Biomedical Engineers

Apply knowledge of engineering, biology, and biomechanical principles to the design, development, and evaluation of biological and health systems and products, such as artificial organs, prostheses, instrumentation, medical information systems, and health management and care delivery systems.

Median Annual Wage: $86,950

Education: Bachelor's degree (45%); Master's degree (35%); Doctoral degree (20%)

Projected Growth: Much faster than average (22% or higher)

Related Job Titles: Biomedical Technician; Biomedical Equipment Technician (BMET); Biomedical Engineer; Biomedical Electronics Technician; Biomedical Engineering Technician; Research Engineer; Biomedical Manager; Clinical Engineer; Biomedical Engineering Director; Professor

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Source: O*NET OnLine information for Biomedical Engineers.

More Architecture and Engineering Careers

  • Design and develop medical diagnostic and clinical instrumentation, equipment, and procedures, using the principles of engineering and biobehavioral sciences.
  • Teach biomedical engineering or disseminate knowledge about the field through writing or consulting.
  • Research new materials to be used for products, such as implanted artificial organs.
  • Develop models or computer simulations of human biobehavioral systems to obtain data for measuring or controlling life processes.
  • Adapt or design computer hardware or software for medical science uses.
  • Diagnose and interpret bioelectric data, using signal processing techniques.
  • Design and deliver technology to assist people with disabilities.
  • Evaluate the safety, efficiency, and effectiveness of biomedical equipment.
  • Manage teams of engineers by creating schedules, tracking inventory, creating and using budgets, and overseeing contract obligations and deadlines.
  • Advise and assist in the application of instrumentation in clinical environments.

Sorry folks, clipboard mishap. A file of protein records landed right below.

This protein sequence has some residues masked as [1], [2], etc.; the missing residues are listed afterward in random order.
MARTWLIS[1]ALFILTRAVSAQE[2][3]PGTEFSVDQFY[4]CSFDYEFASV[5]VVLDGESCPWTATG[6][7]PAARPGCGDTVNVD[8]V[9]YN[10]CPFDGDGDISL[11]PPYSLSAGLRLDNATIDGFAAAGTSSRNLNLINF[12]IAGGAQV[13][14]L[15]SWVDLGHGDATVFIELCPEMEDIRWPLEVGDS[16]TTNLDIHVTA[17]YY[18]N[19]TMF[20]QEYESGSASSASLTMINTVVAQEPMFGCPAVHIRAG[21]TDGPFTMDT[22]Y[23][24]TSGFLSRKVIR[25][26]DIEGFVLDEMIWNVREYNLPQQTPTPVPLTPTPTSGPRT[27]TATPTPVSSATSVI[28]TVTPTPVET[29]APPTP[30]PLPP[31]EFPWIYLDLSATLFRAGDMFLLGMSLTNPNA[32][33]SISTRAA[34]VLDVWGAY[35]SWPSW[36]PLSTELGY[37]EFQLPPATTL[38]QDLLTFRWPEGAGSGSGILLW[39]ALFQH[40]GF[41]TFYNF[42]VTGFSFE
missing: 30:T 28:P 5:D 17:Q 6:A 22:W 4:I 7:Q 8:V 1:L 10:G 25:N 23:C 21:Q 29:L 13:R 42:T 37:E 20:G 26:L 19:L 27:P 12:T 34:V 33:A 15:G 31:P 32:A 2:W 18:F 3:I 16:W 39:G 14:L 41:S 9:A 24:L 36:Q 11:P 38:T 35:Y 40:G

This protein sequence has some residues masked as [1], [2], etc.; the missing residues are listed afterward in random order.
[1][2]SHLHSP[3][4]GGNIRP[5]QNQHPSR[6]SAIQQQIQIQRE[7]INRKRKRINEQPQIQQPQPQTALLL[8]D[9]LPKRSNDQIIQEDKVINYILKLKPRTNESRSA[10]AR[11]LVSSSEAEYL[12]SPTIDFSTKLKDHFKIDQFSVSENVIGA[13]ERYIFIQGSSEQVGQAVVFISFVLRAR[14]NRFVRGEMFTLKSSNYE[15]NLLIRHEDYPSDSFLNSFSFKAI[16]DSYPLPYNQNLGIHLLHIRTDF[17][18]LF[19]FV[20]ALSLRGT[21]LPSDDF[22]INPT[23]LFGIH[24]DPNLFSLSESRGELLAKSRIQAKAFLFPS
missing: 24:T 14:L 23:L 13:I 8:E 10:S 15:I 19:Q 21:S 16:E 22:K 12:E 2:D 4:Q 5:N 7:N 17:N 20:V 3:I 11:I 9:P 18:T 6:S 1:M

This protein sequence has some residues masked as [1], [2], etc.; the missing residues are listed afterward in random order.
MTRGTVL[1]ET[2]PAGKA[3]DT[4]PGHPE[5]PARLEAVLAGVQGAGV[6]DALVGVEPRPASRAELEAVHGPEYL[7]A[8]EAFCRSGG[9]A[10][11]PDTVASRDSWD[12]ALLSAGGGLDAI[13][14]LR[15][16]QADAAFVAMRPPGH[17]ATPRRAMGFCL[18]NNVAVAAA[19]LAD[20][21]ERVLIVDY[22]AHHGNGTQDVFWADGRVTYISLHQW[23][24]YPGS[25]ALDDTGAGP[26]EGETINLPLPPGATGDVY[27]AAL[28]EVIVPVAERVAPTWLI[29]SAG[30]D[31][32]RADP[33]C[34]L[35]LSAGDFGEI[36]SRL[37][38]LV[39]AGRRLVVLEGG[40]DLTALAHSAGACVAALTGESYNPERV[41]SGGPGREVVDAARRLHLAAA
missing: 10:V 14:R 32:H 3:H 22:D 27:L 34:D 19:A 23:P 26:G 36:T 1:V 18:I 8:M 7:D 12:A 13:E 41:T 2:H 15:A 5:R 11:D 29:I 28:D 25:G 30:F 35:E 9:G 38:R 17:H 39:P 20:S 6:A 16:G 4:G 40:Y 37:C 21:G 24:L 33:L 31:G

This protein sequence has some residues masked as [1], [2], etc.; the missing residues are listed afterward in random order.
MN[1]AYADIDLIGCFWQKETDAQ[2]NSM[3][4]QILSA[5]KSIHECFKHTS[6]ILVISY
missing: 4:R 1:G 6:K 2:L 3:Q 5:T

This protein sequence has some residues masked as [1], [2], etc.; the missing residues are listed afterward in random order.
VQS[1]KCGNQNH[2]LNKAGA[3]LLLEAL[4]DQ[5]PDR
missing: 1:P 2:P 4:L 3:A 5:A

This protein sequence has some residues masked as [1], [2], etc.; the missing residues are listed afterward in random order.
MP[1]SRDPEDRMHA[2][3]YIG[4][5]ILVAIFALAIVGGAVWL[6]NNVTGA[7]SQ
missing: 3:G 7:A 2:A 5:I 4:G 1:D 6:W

• Write documents describing protocols, policies, standards for use, maintenance, and repair of medical equipment.

Source: O*NET OnLine information for Biomedical Engineers.

  • Science - Using scientific rules and methods to solve problems.
  • Reading Comprehension - Understanding written sentences and paragraphs in work related documents.
  • Judgment and Decision Making - Considering the relative costs and benefits of potential actions to choose the most appropriate one.
  • Complex Problem Solving - Identifying complex problems and reviewing related information to develop and evaluate options and implement solutions.
  • Operations Analysis - Analyzing needs and product requirements to create a design.
  • Active Listening - Giving full attention to what other people are saying, taking time to understand the points being made, asking questions as appropriate, and not interrupting at inappropriate times.
  • Speaking - Talking to others to convey information effectively.
  • Systems Analysis - Determining how a system should work and how changes in conditions, operations, and the environment will affect outcomes.
  • Mathematics - Using mathematics to solve problems.

Source: O*NET OnLine information for Biomedical Engineers.

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